Mark Harmsworth of the Washington Policy Center shares why HB 1124 is poor policy that is looking for a problem that does not exist and will not result in better renter protections
Washington Policy Center
House Bill 1124 (HB 1124), introduced by Representative Strom Peterson (D), would increase rents and reduce available rental housing in the residential rental market. The bill would put a 5% cap on rent increases annually, unless the property owner gives at least 6 months’ notice to the renter of the increase. A renter would then be able to terminate an existing lease, without penalty as long as its not within 45 days’ notice of the increase date. The bill would also create a right of action for treble damages against a property owner that continues to collect rent according to the original lease agreement, if the tenant decides not to accept a 5% (or other amount) rent increase.
HB 1124 caps rent late payment fees that can be assessed to $75.
Rents are going to increase as property owners will want higher rents to mitigate the risk of a renter walking away from a lease without a penalty. This cost will be passed onto all the renters, including ones with excellent credit and rental histories who pay rent on time.
Property owners, to avoid the instability that HB 1124 would create, are likely to offer leases limited to 12-months to avoid the penalties and liabilities prescribed under HB 1124. It is cheaper to allow a tenant to vacate a property after 12 months and then start a new lease with a new tenant at the market rental rate, than lose several months of rent because a renter walked away from a lease early.
HB 1124 would likely create automatic escalators in the original lease agreements (similar to the commercial real estate market) to allow increases above 5% to avoid the HB 1124 restrictions. By accepting the lease agreement in advance, HB 1124 would not be applicable.
The current rate of inflation in the US, created in part by uncontrolled federal spending, is estimated to be 7.1%. Property owners will be losing money on rents even if they increase rents by 5% as prescribed by HB 1124. Property owners will not rent properties at a loss and as a result, less rental property will be available.
HB 1124 would cost renters more money, increase liability for property owners and decrease rental property availability. The increased costs will be amortized across all renters irrespective of a renter is a good or bad tenant.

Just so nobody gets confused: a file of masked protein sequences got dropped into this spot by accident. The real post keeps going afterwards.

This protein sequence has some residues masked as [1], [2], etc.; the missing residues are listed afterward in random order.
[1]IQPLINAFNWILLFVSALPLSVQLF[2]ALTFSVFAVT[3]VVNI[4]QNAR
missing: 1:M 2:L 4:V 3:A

Decreasing the available rental inventory will drive up rental costs making the rental shortage situation worse.
HB 1124 is poor policy that is looking for a problem that does not exist and will not result in better renter protections. It will lead to less rental property availability and higher rents and should not be adopted.
Mark Harmsworth is the director of the Small Business Center at the Washington Policy Center.
- Opinion: WA Cares investment meeting talks money, mentions renewed websiteThe state’s long-term care fund, WA Cares, has already spent a significant amount of money and offers limited benefits to workers, highlighting concerns about its effectiveness and potential drawbacks. Elizabeth Hovde of the Washington Policy Center provides some of the meeting’s highlights.
- Opinion: Let’s eliminate light rail and tolling from the I-5 Bridge replacement at the same timeEditor Ken Vance shares changes to elements of the proposed project that he believes many Southwest Washington residents would support.
- Opinion: State salary report shows running a school district is often the best job in townLiv Finne of the Washington Policy Center believes that it’s important for the public to be informed about how much school leaders are paid and how effective the system is at educating children. Washington State Fiscal Information
- Letter: ‘The process for restoring an effective representative form of government is now about the healthy functioning of citizens’ minds on important matters’Matt Garland states that Congresswoman Marie Gluesenkamp Perez is misusing federal funds by using taxpayer dollars to pay for her campaign mailers and that her town halls are really not public outreach town halls.
- Should Washington workers fired for refusing to receive a COVID-19 vaccine be rehired by the state?Should Washington workers fired for refusing to receive a COVID-19 vaccine be rehired by the state?
“5%” a year is plenty. – “Unless the property owner gives at least 6 months” is perfectly reasonable. (but there should still be a cap on that too.)